10:30-10:50am AM Break


10:50-12:10pm Community Speakers!
While not finalized, community speakers are one of our most popular sessions. Four speakers from our community will give 15 minute presentations on what they’re passionate about. This year, Moz’s Director of Community, Jen Lopez, will be introducing them. 



12:10pm-1:40pm Lunch


Marshall Simmonds

1:40-2:20pm Keep the Focus on the Doughnuts with Marshall Simmonds
If you’re in a time and resource crunch, Marshall will share which tactics you should implement and prioritize, from the basic to the highly technical, based on measured and quantified data from billions of page views.

Marshall Simmonds has been involved in the search industry since it began. Over the past 17 years, he’s solidified himself as one of the top consultants in publishing and enterprise audience development. Many of the tactics you continue to employ today as best practices were either developed or refined by this guy; he’s “Internet Old.”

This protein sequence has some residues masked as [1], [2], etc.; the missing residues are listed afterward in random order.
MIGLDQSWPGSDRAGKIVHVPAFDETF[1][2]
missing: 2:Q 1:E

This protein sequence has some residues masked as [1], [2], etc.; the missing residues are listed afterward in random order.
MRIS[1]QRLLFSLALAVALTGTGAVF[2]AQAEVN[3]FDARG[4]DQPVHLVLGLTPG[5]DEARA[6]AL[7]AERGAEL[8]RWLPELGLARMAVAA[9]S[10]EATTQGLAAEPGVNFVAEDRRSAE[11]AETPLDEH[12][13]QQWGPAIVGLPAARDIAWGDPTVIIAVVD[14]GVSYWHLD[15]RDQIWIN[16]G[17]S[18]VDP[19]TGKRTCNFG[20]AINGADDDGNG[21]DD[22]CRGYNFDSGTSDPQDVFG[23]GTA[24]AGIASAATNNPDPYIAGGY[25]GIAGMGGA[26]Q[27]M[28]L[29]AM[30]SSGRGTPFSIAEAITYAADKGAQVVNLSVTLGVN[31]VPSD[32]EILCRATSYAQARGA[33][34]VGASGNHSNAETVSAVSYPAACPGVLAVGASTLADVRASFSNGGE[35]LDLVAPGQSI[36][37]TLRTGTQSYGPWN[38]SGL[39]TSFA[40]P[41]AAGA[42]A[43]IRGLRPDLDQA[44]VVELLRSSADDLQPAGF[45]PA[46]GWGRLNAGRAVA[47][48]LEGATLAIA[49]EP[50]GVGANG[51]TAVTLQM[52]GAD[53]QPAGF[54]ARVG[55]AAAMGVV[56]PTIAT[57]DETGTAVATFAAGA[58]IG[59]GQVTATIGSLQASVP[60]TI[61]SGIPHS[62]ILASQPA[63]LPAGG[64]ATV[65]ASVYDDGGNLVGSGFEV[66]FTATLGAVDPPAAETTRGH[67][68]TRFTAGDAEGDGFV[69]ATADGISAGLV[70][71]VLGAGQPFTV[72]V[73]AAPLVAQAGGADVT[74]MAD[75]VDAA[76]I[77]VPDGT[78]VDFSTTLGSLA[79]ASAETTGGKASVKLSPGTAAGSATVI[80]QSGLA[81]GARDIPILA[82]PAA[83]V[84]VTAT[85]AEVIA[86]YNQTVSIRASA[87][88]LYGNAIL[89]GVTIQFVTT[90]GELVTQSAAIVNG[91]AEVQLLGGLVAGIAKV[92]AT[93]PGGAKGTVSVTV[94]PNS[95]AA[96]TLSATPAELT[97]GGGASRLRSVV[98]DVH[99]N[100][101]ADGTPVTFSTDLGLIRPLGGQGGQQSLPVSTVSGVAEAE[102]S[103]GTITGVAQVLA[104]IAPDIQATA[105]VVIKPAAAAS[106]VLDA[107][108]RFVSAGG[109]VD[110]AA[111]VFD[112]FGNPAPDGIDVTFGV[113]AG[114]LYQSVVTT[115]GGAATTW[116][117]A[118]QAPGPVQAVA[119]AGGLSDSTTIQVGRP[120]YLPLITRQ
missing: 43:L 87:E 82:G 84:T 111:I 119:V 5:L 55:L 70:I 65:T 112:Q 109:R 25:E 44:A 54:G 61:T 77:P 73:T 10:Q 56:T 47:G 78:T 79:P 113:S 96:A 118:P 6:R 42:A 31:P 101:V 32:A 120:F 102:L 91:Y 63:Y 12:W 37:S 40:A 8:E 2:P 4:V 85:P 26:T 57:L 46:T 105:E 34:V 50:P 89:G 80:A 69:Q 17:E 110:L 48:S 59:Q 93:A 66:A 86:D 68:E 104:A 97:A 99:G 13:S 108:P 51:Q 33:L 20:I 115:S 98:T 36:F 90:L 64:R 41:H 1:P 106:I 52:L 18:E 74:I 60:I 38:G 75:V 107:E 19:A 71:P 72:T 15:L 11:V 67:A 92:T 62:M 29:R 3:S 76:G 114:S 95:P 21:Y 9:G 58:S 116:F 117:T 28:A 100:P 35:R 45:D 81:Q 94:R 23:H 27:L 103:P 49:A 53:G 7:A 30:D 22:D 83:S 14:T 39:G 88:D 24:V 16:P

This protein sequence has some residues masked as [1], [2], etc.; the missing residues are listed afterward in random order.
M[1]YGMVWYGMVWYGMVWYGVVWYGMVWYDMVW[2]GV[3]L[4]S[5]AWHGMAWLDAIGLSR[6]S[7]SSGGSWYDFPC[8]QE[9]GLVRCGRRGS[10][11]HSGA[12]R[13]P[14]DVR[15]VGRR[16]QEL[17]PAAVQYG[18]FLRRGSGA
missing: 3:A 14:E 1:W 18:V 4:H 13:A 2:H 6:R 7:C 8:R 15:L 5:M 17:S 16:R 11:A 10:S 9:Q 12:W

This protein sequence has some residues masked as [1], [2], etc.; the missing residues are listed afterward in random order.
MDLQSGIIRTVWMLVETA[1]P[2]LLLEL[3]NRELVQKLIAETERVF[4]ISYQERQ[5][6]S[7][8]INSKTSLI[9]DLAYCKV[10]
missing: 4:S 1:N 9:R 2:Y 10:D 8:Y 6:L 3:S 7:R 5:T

Jeremy Bloom

2:20pm-2:50pm Dare to Fail: How the Best Lessons Come in the Form of Defeat with Jeremy Bloom
Everyone experiences failure, but Jeremy will share the lessons he’s learned from an athlete to start-up CEO in how to leverage adversity and turn it into a road-map for success.

Jeremy Bloom is a world-champion skier, a two-time Olympian, a World Cup gold medalist, and a member of the United States Skiing Hall of Fame. He played professional football in the NFL for the Philadelphia Eagles and the Pittsburgh Steelers. In 2008, Bloom founded Wish of a Lifetime, which grants lifelong wishes to 80-, 90-, and 100+-year-old people, and in 2010, Bloom co-founded the marketing software company